Selection thinning

n. A thinning that removes trees in the dominant and emergent crown classes in order to favor the lower crown classes (Helms 1998).


  • Discussion


A selection thinning is rarely an appropriate thinning method for mitigating crown fire potential because it is unlikely to affect canopy base height, and usually has little effect on canopy bulk density.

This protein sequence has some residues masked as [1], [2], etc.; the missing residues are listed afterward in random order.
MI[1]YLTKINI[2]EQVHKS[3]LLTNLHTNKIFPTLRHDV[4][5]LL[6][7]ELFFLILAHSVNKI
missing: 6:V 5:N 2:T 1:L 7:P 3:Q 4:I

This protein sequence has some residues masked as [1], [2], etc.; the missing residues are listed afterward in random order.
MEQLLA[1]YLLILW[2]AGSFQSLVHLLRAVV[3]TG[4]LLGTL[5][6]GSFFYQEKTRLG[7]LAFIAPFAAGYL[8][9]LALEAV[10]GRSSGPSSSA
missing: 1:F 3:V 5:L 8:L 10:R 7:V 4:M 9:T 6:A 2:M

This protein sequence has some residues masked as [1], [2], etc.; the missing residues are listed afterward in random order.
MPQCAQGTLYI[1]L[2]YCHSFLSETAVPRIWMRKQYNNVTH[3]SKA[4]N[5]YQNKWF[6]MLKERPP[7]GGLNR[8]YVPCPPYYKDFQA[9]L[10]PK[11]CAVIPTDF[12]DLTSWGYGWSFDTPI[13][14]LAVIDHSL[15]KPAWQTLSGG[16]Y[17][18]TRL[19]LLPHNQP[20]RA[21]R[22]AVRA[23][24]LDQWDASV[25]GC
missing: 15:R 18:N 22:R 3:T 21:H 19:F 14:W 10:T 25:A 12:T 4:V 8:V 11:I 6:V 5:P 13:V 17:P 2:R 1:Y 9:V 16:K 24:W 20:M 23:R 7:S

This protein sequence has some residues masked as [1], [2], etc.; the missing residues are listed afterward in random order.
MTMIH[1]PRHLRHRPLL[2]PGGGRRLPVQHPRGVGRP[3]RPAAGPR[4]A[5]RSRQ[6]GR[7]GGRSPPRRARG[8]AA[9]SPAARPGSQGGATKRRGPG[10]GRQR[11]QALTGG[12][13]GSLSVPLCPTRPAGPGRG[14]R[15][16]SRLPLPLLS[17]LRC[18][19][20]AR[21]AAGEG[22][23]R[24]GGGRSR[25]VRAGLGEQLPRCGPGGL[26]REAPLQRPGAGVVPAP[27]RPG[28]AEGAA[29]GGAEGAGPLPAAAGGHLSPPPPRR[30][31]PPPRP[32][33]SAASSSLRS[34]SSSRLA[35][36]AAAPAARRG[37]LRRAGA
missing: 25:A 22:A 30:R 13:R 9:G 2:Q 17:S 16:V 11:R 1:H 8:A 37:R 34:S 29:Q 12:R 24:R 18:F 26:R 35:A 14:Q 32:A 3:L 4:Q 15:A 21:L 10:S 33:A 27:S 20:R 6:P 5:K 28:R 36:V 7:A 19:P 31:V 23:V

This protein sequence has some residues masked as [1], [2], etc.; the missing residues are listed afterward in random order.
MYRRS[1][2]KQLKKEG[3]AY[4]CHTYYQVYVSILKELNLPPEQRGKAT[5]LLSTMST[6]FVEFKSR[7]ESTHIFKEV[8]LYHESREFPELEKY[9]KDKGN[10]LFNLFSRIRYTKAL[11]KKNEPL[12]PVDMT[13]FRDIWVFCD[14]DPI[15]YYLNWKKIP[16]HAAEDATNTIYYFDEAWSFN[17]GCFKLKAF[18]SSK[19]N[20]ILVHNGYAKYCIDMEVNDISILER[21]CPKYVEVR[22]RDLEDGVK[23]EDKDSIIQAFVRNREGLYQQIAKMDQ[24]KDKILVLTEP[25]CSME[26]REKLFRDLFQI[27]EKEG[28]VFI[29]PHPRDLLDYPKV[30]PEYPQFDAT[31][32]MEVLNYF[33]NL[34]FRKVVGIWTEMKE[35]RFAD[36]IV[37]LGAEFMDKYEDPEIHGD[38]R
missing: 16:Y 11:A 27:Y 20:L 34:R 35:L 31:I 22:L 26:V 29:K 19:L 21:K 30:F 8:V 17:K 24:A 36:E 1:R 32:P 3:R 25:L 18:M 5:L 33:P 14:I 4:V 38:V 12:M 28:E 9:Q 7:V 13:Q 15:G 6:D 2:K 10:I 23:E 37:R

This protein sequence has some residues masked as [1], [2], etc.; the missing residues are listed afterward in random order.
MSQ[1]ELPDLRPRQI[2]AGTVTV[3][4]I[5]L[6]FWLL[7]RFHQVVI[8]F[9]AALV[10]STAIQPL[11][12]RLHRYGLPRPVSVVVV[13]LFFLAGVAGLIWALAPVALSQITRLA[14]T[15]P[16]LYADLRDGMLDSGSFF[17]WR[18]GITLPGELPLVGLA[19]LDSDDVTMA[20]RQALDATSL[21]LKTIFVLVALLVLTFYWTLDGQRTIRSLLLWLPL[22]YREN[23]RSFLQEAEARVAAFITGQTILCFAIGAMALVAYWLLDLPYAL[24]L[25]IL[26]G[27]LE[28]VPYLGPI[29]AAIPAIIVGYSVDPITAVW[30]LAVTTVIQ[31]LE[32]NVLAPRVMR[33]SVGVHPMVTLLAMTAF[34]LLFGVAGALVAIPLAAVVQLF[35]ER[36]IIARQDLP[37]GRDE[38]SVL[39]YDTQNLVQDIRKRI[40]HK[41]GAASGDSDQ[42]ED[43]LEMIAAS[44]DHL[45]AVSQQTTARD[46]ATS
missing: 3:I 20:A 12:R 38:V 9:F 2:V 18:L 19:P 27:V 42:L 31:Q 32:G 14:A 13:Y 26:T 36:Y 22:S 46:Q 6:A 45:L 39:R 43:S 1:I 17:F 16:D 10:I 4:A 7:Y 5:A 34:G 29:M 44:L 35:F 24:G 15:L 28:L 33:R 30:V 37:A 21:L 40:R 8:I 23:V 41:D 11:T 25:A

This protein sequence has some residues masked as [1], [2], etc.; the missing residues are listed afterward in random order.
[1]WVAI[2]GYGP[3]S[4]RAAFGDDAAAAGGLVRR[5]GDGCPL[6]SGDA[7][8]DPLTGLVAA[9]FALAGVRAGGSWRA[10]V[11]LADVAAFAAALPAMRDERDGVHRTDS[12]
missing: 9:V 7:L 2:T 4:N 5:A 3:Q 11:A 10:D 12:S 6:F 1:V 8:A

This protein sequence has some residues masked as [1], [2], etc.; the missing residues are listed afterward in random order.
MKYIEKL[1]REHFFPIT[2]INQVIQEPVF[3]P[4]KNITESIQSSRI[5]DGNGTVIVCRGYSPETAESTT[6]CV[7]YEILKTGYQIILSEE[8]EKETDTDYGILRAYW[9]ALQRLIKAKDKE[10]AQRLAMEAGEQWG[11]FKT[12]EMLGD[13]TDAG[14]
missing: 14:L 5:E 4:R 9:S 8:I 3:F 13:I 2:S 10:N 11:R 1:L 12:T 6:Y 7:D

The hypothesis behind selection thinning is that the dominant and emergent trees have nearly all the growing space needed for maximum growth and vigor, so thinning to retain them cannot significantly improve their status; in contrast, the growth and vigor of the lower crown classes (codominant, intermediate and suppressed) could be increased by removal of the dominant trees.